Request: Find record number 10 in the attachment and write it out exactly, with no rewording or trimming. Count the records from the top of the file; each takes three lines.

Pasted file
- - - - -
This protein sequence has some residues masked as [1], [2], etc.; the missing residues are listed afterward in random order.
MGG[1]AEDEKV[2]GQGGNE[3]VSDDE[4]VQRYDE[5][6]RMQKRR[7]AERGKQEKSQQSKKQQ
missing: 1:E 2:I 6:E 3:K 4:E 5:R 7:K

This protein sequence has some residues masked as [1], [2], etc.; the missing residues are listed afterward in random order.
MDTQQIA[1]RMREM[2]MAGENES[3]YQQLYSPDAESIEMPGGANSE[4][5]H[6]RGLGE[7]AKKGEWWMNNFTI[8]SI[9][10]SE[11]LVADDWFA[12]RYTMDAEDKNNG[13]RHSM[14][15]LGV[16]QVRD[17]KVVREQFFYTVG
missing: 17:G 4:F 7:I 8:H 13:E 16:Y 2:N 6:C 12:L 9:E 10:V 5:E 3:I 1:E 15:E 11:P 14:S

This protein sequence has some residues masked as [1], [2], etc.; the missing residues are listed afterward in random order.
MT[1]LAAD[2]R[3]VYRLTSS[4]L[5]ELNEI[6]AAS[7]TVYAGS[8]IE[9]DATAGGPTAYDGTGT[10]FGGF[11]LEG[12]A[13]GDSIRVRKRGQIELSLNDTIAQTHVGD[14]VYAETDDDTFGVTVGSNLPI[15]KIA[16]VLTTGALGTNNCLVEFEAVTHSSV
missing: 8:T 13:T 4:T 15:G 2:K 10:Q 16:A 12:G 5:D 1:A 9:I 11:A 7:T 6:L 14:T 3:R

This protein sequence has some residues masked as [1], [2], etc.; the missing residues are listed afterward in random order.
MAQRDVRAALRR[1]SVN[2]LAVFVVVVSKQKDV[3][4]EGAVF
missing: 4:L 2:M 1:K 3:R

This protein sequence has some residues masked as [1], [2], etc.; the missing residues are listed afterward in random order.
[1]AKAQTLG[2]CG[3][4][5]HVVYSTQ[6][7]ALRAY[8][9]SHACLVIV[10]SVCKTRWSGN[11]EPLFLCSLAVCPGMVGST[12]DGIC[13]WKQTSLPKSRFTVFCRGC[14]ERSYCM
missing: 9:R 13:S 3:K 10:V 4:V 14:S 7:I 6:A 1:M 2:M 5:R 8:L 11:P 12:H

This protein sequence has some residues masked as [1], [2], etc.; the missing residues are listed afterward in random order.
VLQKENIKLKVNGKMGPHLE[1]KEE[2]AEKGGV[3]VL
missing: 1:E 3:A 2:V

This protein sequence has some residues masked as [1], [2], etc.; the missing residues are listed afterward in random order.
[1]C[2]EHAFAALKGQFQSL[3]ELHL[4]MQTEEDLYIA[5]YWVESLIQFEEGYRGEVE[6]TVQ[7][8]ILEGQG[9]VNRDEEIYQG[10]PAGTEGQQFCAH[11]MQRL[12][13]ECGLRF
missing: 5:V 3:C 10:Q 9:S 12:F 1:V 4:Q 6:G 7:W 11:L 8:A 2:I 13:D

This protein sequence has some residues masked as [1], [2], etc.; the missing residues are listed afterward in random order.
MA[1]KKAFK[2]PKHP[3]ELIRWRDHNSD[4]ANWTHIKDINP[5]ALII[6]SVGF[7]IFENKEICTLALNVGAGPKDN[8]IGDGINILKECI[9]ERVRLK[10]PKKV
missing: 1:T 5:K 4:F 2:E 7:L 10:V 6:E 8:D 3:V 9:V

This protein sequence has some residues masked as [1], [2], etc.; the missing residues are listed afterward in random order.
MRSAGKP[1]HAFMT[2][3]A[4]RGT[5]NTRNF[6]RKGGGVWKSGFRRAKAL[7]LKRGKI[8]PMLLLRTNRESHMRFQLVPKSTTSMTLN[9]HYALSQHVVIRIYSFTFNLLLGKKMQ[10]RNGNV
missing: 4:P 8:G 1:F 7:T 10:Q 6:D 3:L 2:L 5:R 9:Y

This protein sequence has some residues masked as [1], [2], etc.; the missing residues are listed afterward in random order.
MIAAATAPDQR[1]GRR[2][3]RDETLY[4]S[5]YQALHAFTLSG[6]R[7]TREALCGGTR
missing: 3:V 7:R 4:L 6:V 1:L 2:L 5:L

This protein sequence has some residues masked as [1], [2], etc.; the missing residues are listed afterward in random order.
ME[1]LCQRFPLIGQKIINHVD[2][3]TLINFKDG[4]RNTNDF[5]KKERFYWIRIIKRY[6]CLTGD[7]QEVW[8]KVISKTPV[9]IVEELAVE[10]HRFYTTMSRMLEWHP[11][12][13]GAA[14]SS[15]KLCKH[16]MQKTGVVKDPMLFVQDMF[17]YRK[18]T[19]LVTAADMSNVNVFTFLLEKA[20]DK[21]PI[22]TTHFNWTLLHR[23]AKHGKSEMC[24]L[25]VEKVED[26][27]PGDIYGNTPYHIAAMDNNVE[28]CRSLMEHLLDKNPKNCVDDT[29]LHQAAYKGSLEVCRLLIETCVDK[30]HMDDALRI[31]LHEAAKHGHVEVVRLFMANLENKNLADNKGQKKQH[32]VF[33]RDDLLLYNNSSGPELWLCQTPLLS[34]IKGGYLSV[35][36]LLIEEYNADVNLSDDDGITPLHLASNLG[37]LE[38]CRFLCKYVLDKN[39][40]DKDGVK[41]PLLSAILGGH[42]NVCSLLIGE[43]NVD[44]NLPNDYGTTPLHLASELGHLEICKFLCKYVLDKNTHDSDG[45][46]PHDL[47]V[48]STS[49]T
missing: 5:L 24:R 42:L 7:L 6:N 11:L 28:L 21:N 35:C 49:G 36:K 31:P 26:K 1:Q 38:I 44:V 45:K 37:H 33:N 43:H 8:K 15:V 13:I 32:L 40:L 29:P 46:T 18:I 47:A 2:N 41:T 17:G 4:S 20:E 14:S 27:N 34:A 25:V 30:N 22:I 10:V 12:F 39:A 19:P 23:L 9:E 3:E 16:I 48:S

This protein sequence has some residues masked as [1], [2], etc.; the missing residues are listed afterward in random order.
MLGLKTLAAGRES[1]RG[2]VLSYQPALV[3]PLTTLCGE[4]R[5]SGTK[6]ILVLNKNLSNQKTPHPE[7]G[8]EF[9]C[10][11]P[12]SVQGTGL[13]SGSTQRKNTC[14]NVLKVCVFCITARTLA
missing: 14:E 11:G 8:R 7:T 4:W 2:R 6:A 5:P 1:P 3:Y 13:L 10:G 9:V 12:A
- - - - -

This protein sequence has some residues masked as [1], [2], etc.; the missing residues are listed afterward in random order.
MIAAATAPDQR[1]GRR[2][3]RDETLY[4]S[5]YQALHAFTLSG[6]R[7]TREALCGGTR
missing: 3:V 7:R 4:L 6:V 1:L 2:L 5:L